The swaps grant unlimited lines of credit to 15 central banks around the world:
- Bank of Canada
- Bank of England
- European Central Bank
- Bank of Japan
- Swiss National Bank
- Reserve Bank of Australia
- Banco Central do Brasil
- Danmarks Nationalbank
- the Bank of Korea
- Banco de Mexico
- Reserve Bank of New Zealand
- Norges Bank (Norway)
- Monetary Authority of Singapore
- the Sveriges Riksbank (Sweden)
- Central Bank of Indonesia
If you look at this list, you’ll see that all the countries who are given these lines of credit are allies of the U.S. and who have also agreed to its terms.
And a surprising fact is that Fed Chairman, Jerome Powell, doesn’t need the approval of anyone to grant swap lines.
Risks of Dollar Swaps
Take Boeing for example. President Trump has an affinity for the second-largest defense contractor. So much so, that Trump has put pressure on some of the U.S. allies to buy products from Boeing. But also, Boeing has also received several billion in federal loans and guarantees.
So to say it nicely, Trump is going to do what he can to save Boeing.
But at the same time, almost $200 billion has gone to the European central bank that then funds, Airbus—the Boeing equivalent of Europe—which is being subsidized by access to these swap lines, to compete with an American company,
Essentially, it’s the American people that are funding the cannibalism of their own industry.
But also true, is these countries aren’t paying back what they borrow. The debt is compounded further and further.
Marin Katusa explains, “That’s what the whole battle has been about. And what they do then is they take those U.S. dollars, convert them into the euros to prop up the debt of a company like Airbus. They subsidize the manufacturing of those planes. Specifically now, when the airline industry is on life support, they’re using dollars from the U.S. to extend the lifeline into the European airline industry, which is directly competing with American Boeing. That’s just one example of many.”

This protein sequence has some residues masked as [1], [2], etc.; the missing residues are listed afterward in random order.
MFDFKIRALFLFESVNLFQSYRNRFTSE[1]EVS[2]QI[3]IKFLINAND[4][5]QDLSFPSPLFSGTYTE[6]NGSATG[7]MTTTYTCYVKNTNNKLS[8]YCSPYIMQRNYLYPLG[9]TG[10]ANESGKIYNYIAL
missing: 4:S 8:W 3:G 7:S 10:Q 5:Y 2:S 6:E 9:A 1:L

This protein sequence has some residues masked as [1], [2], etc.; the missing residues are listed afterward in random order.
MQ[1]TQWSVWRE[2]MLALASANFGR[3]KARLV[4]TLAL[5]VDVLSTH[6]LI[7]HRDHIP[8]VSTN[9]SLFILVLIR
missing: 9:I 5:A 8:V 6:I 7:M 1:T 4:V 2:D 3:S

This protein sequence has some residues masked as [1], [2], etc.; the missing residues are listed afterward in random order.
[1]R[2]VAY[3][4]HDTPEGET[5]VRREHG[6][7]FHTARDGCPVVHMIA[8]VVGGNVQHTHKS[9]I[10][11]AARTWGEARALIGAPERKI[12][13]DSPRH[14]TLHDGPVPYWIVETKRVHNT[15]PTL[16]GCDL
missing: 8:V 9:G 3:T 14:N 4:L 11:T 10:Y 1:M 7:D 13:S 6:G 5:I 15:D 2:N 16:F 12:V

Let’s say you are the owner of a producing gold mine in one of the 15 ally countries, you probably have nothing to worry about. But let’s say your producing gold mine is in one of the other countries who haven’t been granted a line of credit from the U.S. It is a real possibility that the gold mine could be seized and nationalized by a desperate country.
Take Indonesia for example. There’s an American mining company that operates the biggest gold, silver, and copper mines in the world. Indonesia kept pushing the goal post and wanting more royalties, and a larger portion of the mine. In August of 2017, the company divested ownership so that Indonesia now owns 51%. The fundamental lesson here is that if you have a stake in an American company that operates in a country that has not been granted a swap line, you could be exposed to losing big time.
But then, as many countries struggled with a dollar shortage triggered by the coronavirus pandemic, Indonesia found itself desperately needing a swap line. So, in April 2020, Indonesia became the 15th country to be granted a swap line. As I mentioned before, only those that play by the rules set forth by the U.S. are granted a swap line. But, because of the geopolitical angle, they agreed to the terms.
So, the warning here is if you have gold stock with a company producing in one of the non-swap countries, your investment could be at risk.
Editor, Rich Dad Poor Dad Daily